Although various species of non-human primates are adequate for studying different aspects of periodontal diseases, monkeys are expensive to purchase and maintain and are ferocious (100). However, in the fields of bone healing investigations, laser application and bone regeneration investigations, monkeys were not preferred as resulted in our review.
The laboratory rat, although an acceptable model for studying calculus and caries, has limitations as a model for periodontal disease. That is because periodontal disease in rats is different from that of humans.
In our review, rats came at the third level (10.66%) and were used in periodontal tissue regeneration studies, in bone healing investigation studies and to describe periodontitis models. For other applications, rats were not frequently recommended.
Rabbits came at the forth level (4.1%) and were most used in periodontal tissue regeneration studies. One study considered rabbits in the field of laser application (81). Other study (84) introduced the rabbit as a new animal model and showed that this animal model can be efficiently used for the testing of various bone grafting materials.
Pigs, ferret and sheep came at the fifth level as animal models in periodontal research (1.64%). Pigs where used in peri-implant tissue studies (78, 79) and ferrets were used in two studies to evaluate the clinical and histological characteristics of ligature induced periodontitis (88, 89).
Use of the domestic ferret as an animal study model in periodontics was originally described in the 1940s by King et al., who documented that the occurrence of periodontal disease in ferrets was similar to that occurring in humans (117). The ferret is a suitable model for the study of calculus because of its resemblance to human calculus and the fact that formation of calculus is not diet dependent as in the rat and hamster.
Further research is still needed to ascertain the role of ferrets as a model in the pathogenesis of periodontal disease.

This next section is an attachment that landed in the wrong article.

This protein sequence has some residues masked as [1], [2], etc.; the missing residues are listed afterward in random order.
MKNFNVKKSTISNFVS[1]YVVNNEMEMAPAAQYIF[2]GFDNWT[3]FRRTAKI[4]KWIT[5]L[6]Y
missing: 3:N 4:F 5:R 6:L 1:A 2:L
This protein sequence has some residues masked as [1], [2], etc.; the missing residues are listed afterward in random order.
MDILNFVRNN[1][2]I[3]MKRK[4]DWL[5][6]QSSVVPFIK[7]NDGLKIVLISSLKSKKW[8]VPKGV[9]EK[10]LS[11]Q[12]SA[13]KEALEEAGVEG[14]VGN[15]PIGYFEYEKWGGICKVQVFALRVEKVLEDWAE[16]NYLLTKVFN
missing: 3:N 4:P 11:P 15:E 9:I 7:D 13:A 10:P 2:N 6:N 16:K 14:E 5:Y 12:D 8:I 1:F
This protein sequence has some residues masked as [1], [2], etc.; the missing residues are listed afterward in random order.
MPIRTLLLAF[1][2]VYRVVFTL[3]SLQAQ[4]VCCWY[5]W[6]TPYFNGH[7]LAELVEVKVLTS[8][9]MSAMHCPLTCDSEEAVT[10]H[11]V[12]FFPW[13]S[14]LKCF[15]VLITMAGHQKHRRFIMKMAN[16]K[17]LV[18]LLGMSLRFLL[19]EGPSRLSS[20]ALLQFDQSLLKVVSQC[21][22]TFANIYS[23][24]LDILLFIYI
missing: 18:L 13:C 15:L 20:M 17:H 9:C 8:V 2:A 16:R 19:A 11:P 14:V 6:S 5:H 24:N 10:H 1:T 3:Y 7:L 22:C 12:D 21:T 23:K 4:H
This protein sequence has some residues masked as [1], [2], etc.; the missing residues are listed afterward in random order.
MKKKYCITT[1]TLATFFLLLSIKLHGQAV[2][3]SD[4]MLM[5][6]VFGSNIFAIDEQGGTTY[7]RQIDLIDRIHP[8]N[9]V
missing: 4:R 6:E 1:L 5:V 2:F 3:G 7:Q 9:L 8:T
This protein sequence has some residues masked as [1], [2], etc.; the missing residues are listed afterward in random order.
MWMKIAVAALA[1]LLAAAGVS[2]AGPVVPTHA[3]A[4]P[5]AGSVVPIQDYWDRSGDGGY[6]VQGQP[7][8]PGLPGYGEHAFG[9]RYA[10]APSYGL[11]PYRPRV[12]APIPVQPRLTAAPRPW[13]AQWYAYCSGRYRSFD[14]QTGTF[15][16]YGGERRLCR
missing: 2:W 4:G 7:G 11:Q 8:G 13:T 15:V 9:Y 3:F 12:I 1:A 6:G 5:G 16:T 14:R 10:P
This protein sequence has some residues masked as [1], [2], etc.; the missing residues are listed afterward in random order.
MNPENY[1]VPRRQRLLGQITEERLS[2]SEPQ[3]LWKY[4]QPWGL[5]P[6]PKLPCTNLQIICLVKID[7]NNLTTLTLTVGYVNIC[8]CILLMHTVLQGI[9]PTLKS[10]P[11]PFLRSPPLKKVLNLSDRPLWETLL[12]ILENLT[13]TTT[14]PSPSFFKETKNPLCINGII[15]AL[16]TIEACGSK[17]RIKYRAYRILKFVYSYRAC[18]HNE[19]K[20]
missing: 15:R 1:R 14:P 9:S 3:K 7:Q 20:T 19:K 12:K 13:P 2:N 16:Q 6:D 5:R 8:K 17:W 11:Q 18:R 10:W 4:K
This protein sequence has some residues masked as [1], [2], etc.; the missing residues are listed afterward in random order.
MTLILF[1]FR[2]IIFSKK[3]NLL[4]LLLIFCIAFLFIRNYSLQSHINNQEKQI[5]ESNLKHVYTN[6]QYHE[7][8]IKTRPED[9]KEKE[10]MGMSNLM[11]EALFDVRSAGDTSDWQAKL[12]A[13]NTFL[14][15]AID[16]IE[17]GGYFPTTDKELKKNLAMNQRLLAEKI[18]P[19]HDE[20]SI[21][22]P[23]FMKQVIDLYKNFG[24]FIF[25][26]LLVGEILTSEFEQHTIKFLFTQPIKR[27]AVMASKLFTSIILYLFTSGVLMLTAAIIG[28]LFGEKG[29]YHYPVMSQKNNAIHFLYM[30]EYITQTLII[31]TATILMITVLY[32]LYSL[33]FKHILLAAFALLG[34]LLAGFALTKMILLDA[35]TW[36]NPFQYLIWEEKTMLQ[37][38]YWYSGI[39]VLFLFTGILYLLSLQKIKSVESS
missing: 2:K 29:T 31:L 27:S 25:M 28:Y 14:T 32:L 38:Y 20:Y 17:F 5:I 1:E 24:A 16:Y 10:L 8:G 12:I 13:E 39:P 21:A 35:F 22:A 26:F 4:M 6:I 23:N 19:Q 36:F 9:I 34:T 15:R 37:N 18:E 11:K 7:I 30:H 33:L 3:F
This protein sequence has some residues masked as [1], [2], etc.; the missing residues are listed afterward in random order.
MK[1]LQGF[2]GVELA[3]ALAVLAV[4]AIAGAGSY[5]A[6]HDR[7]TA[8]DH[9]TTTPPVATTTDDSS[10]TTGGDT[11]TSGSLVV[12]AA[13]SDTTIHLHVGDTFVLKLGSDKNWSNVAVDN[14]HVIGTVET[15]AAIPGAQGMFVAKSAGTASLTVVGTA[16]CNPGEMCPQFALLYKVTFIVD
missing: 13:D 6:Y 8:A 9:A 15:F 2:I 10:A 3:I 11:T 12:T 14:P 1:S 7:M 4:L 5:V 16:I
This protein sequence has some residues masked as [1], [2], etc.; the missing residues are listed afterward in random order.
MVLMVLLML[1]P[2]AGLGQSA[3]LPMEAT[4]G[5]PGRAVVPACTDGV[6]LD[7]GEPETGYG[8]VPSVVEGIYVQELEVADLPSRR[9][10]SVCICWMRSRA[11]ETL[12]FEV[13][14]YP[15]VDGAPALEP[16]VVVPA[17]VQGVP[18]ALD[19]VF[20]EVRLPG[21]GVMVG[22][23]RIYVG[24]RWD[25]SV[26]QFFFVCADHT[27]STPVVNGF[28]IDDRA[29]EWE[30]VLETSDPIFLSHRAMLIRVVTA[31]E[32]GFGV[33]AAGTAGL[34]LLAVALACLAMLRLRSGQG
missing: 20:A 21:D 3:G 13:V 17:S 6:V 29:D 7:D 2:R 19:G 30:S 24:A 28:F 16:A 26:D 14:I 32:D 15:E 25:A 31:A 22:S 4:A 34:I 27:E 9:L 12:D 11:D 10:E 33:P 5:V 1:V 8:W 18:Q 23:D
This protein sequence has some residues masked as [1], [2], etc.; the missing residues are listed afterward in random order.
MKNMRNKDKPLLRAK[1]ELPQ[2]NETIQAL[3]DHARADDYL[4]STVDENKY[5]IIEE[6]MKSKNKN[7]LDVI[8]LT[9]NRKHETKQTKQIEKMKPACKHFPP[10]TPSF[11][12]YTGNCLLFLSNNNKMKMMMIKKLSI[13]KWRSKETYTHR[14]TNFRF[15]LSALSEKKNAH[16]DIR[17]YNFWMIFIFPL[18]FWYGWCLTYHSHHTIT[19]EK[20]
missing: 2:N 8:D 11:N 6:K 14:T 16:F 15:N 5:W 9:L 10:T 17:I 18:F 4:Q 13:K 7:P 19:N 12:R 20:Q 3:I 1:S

Two studies introduced sheep as new animal models; one of them (85) described a model suitable for training for several periodontal surgical methods and showed that the sheep mandible seems to be a feasible training model for the demonstration and exercise of various periodontal surgical techniques for the treatment of periodontitis. The other study (86) evaluated the sheep as a suitable animal model in which to compare periodontal wound healing after furcation defects were treated with different guided tissue regeneration membranes and showed a successful use of the sheep animal model for guided tissue regeneration research.
Within the results obtained in the current study, only one study (0.82%) (87) used goats to evaluate the clinical applicability and biological behavior of a newly developed injectable calcium phosphate (Ca-P) cement as bone filler for gaps around oral implants.
According to the mini-review of literature achieved in the current study, it could be stated that dogs showed the most animal model used in periodontal research, especially in the periodontal tissue regeneration studies and as periodontal disease models. Monkeys came at a second level and then came rats, rabbits, pigs, ferrets, sheep and goats, each of which was used in a specific field in periodontal research.
This study could have certain limitations due to the research methods used. That is why it was referred to as “mini-review”. However, it is still of importance since no similar reviews has yet been made.
A gold animal model in periodontology does not exist since every application requires a model that fills specific needs.